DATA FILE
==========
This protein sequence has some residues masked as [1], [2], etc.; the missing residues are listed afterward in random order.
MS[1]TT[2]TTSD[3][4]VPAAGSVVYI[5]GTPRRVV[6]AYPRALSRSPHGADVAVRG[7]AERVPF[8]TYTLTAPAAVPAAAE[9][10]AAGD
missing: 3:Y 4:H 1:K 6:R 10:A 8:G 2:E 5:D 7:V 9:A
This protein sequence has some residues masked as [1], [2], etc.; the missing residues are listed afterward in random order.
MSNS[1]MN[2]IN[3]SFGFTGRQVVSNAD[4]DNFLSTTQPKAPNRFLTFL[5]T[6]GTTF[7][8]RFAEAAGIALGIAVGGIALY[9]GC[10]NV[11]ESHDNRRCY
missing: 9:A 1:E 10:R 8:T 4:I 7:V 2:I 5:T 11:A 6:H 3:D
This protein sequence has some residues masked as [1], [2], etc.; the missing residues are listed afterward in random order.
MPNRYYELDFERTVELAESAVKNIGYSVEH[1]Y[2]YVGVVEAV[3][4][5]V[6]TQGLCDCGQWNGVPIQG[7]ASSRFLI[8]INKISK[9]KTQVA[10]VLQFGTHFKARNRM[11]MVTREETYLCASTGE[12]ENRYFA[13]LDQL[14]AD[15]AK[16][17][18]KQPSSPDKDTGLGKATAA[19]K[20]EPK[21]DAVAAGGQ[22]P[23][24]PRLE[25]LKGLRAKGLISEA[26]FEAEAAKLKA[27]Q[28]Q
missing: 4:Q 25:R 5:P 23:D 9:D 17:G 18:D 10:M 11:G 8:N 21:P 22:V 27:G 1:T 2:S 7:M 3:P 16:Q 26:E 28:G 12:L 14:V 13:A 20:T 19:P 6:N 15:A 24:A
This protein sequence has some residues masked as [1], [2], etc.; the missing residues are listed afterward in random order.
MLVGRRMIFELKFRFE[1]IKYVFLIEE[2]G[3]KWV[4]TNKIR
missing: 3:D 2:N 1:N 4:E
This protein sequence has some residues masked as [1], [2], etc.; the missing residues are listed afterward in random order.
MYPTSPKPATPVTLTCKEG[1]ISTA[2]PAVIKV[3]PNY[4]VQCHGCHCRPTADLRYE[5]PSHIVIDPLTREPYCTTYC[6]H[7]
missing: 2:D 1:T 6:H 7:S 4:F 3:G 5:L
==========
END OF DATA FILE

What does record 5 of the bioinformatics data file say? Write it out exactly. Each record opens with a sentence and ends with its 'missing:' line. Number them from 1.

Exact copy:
This protein sequence has some residues masked as [1], [2], etc.; the missing residues are listed afterward in random order.
MYPTSPKPATPVTLTCKEG[1]ISTA[2]PAVIKV[3]PNY[4]VQCHGCHCRPTADLRYE[5]PSHIVIDPLTREPYCTTYC[6]H[7]
missing: 2:D 1:T 6:H 7:S 4:F 3:G 5:L